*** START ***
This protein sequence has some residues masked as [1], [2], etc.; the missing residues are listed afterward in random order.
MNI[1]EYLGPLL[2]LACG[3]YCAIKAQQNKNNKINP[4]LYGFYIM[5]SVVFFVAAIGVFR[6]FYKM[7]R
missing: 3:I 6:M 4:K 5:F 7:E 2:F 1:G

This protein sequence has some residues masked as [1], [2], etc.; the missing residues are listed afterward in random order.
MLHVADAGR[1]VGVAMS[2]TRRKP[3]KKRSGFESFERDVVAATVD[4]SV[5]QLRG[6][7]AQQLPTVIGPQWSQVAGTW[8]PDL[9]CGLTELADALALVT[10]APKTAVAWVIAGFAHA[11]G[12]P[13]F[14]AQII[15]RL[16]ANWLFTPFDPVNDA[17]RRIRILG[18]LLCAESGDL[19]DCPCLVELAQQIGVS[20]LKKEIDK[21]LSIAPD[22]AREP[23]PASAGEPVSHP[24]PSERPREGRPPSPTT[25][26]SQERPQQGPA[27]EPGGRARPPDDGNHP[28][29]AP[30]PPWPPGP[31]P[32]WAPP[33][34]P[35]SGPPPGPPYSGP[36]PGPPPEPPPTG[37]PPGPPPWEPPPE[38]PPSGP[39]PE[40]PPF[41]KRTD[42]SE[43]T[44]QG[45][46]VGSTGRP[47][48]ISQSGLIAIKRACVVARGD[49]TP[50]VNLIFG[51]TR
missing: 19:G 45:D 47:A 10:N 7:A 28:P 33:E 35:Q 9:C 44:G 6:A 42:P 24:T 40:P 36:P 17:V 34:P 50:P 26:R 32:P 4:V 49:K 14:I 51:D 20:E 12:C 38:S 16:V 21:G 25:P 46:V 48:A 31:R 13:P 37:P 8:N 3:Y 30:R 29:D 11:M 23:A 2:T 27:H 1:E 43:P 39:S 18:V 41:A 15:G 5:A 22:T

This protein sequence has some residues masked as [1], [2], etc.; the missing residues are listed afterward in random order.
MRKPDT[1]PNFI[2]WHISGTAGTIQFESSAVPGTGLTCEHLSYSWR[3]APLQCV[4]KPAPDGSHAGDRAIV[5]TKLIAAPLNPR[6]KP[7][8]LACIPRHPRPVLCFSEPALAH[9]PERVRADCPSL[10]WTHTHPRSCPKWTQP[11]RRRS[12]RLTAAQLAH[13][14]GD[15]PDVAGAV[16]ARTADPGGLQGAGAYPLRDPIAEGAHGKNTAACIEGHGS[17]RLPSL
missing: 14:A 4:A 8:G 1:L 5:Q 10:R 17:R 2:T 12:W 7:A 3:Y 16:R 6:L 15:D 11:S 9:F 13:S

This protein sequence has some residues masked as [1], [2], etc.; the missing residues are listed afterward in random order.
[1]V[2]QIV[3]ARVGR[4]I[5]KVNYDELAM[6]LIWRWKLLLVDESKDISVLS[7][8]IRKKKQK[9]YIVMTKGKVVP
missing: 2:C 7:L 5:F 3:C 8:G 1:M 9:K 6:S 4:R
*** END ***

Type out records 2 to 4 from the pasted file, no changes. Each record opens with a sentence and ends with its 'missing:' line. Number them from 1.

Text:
This protein sequence has some residues masked as [1], [2], etc.; the missing residues are listed afterward in random order.
MLHVADAGR[1]VGVAMS[2]TRRKP[3]KKRSGFESFERDVVAATVD[4]SV[5]QLRG[6][7]AQQLPTVIGPQWSQVAGTW[8]PDL[9]CGLTELADALALVT[10]APKTAVAWVIAGFAHA[11]G[12]P[13]F[14]AQII[15]RL[16]ANWLFTPFDPVNDA[17]RRIRILG[18]LLCAESGDL[19]DCPCLVELAQQIGVS[20]LKKEIDK[21]LSIAPD[22]AREP[23]PASAGEPVSHP[24]PSERPREGRPPSPTT[25][26]SQERPQQGPA[27]EPGGRARPPDDGNHP[28][29]AP[30]PPWPPGP[31]P[32]WAPP[33][34]P[35]SGPPPGPPYSGP[36]PGPPPEPPPTG[37]PPGPPPWEPPPE[38]PPSGP[39]PE[40]PPF[41]KRTD[42]SE[43]T[44]QG[45][46]VGSTGRP[47][48]ISQSGLIAIKRACVVARGD[49]TP[50]VNLIFG[51]TR
missing: 19:G 45:D 47:A 10:N 7:A 28:P 33:E 35:Q 9:C 44:G 6:A 42:P 24:T 40:P 36:P 17:V 34:P 50:P 26:R 32:P 4:V 49:K 14:I 51:D 20:E 12:C 38:S 16:V 21:G 25:P 46:V 48:A 31:R 13:P 37:P 8:N 3:Y 30:R 29:D 11:M 23:A 2:T 27:H 1:E 43:P 39:S 18:V 41:A 15:G 5:A 22:T

This protein sequence has some residues masked as [1], [2], etc.; the missing residues are listed afterward in random order.
MRKPDT[1]PNFI[2]WHISGTAGTIQFESSAVPGTGLTCEHLSYSWR[3]APLQCV[4]KPAPDGSHAGDRAIV[5]TKLIAAPLNPR[6]KP[7][8]LACIPRHPRPVLCFSEPALAH[9]PERVRADCPSL[10]WTHTHPRSCPKWTQP[11]RRRS[12]RLTAAQLAH[13][14]GD[15]PDVAGAV[16]ARTADPGGLQGAGAYPLRDPIAEGAHGKNTAACIEGHGS[17]RLPSL
missing: 14:A 4:A 8:G 1:L 5:Q 10:R 17:R 2:T 12:W 7:A 3:Y 16:R 6:L 15:D 11:S 9:F 13:S

This protein sequence has some residues masked as [1], [2], etc.; the missing residues are listed afterward in random order.
[1]V[2]QIV[3]ARVGR[4]I[5]KVNYDELAM[6]LIWRWKLLLVDESKDISVLS[7][8]IRKKKQK[9]YIVMTKGKVVP
missing: 2:C 7:L 5:F 3:C 8:G 1:M 9:K 6:S 4:R